Featured Research

from universities, journals, and other organizations

Less sleep may add up to more pounds in adolescents

Date:
May 5, 2010
Source:
American Academy of Pediatrics
Summary:
Adolescents who don't get enough sleep may gain more than some extra time to play video games or text their friends. They also may gain weight.

Adolescents who don't get enough sleep may gain more than some extra time to play video games or text their friends. They also may gain weight, according to research being presented at the Pediatric Academic Societies (PAS) annual meeting in Vancouver, British Columbia, Canada.

Other studies have shown a relationship between sleep and weight issues, particularly in young children. However, this is one of the first studies to document an association between sleep duration and weight in adolescents, even after controlling for calorie intake, activity level and depressive symptoms.

In research led by Leslie A. Lytle, PhD, from the Center for Child Health, Behavior and Development at Seattle Children's Research Institute, study investigators collected data on 723 adolescents (mean age 14.7 years) about how long they slept on weeknights and weekends, and how frequently they experienced sleep problems. On three separate occasions, researchers also asked the youths about the foods and beverages they had consumed the prior day to determine how many calories they consumed.

To measure activity, participants wore accelerometers on their belts for seven days. Unlike pedometers, which count the number steps walked, these highly specialized devices measure movement on three different planes. In addition, the wearer cannot see any data on how active they are.

"The use of accelerometers and 24-hour (dietary) recalls was unique in the study of sleep and weight in youth and is a real strength of the study," Dr. Lytle said.

Researchers also measured participants' weight, body mass index (BMI) and percentage of body fat.

Results showed that shorter sleep duration was related to higher BMI. The relationship was especially strong for boys and for middle school students compared to those in high school. In girls, only less sleep on weekends was related to higher BMI.

"Sleep has long been recognized as an important health behavior," Dr. Lytle said. "We are just beginning to recognize its relationship to overweight and obesity in children and adults alike."


Story Source:

The above story is based on materials provided by American Academy of Pediatrics. Note: Materials may be edited for content and length.


Cite This Page:

American Academy of Pediatrics. "Less sleep may add up to more pounds in adolescents." ScienceDaily. ScienceDaily, 5 May 2010. <www.sciencedaily.com/releases/2010/05/100504074837.htm>.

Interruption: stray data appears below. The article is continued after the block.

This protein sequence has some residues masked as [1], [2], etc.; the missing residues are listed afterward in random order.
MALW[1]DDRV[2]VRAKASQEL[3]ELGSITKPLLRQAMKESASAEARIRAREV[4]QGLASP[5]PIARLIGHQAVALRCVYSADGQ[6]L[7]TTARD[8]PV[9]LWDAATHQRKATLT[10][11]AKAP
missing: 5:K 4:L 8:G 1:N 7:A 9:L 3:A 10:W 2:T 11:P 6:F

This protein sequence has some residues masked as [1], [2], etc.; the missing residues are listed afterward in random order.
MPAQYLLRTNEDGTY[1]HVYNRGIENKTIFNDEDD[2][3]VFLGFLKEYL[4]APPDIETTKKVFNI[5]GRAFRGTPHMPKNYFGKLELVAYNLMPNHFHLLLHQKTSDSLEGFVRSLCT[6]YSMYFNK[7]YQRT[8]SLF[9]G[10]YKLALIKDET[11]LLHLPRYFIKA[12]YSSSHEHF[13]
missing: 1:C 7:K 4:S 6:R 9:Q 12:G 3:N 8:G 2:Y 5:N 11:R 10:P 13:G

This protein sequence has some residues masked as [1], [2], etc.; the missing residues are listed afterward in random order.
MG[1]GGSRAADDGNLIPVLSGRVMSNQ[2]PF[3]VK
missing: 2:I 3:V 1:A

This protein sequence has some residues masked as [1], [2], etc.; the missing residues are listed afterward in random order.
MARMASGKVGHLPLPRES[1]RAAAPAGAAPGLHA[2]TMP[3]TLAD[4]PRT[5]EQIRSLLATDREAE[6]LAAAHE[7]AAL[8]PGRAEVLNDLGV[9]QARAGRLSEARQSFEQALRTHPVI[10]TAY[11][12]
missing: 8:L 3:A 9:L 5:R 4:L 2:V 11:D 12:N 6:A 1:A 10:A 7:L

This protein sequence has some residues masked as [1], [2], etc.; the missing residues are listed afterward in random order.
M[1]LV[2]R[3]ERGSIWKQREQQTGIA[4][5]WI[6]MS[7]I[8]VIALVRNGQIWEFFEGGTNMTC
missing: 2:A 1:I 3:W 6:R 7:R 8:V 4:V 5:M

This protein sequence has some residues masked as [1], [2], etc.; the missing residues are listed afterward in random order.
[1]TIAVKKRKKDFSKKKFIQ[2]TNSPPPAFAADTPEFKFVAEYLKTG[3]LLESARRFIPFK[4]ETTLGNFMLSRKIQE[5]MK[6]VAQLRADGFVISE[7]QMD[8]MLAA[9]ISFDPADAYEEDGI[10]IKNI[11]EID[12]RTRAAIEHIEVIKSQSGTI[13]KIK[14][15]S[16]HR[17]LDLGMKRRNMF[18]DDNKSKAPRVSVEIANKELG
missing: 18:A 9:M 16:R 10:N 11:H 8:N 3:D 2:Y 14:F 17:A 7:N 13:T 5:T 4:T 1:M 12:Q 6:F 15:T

American Academy of Pediatrics. (2010, May 5). Less sleep may add up to more pounds in adolescents. ScienceDaily. Retrieved September 14, 2014 from www.sciencedaily.com/releases/2010/05/100504074837.htm
American Academy of Pediatrics. "Less sleep may add up to more pounds in adolescents." ScienceDaily. www.sciencedaily.com/releases/2010/05/100504074837.htm (accessed September 14, 2014).

Share This



More Health & Medicine News

Sunday, September 14, 2014

Featured Research

from universities, journals, and other organizations


Featured Videos

from AP, Reuters, AFP, and other news services

Shocker: Journalists Are Utterly Addicted To Coffee

Shocker: Journalists Are Utterly Addicted To Coffee

Newsy (Sep. 13, 2014) A U.K. survey found that journalists consumed the most amount of coffee, but that's only the tip of the coffee-related statistics iceberg. Video provided by Newsy
Powered by NewsLook.com
Contagious Respiratory Illness Continues to Spread Across U.S.

Contagious Respiratory Illness Continues to Spread Across U.S.

Reuters - US Online Video (Sep. 12, 2014) Hundreds of children in several states have been stricken by a serious respiratory illness that is spreading across the U.S. Linda So reports. Video provided by Reuters
Powered by NewsLook.com
Ebola Batters Sierra Leone Economy Too

Ebola Batters Sierra Leone Economy Too

Reuters - Business Video Online (Sep. 12, 2014) The World Health Organisation warns that local health workers in West Africa can't keep up with Ebola - and among those countries hardest hit by the outbreak, the economic damage is coming into focus, too. As David Pollard reports, Sierra Leone admits that growth in one of the poorest economies in the region is taking a beating. Video provided by Reuters
Powered by NewsLook.com
Health Care Workers 'Chasing' Ebola Outbreak

Health Care Workers 'Chasing' Ebola Outbreak

Newsy (Sep. 12, 2014) The worst known Ebola outbreak is proving extremely difficult to contain. Hospitals are full, and victims of the virus are suffering in the streets. Video provided by Newsy
Powered by NewsLook.com

Search ScienceDaily

Number of stories in archives: 140,361

Find with keyword(s):
Enter a keyword or phrase to search ScienceDaily for related topics and research stories.

Save/Print:
Share:

Breaking News:
from the past week

In Other News

... from NewsDaily.com

Science News

Health News

Environment News

    Technology News



    Save/Print:
    Share:

    Free Subscriptions


    Get the latest science news with ScienceDaily's free email newsletters, updated daily and weekly. Or view hourly updated newsfeeds in your RSS reader:

    Get Social & Mobile


    Keep up to date with the latest news from ScienceDaily via social networks and mobile apps:

    Have Feedback?


    Tell us what you think of ScienceDaily -- we welcome both positive and negative comments. Have any problems using the site? Questions?
    Mobile: iPhone Android Web
    Follow: Facebook Twitter Google+
    Subscribe: RSS Feeds Email Newsletters
    Latest Headlines Health & Medicine Mind & Brain Space & Time Matter & Energy Computers & Math Plants & Animals Earth & Climate Fossils & Ruins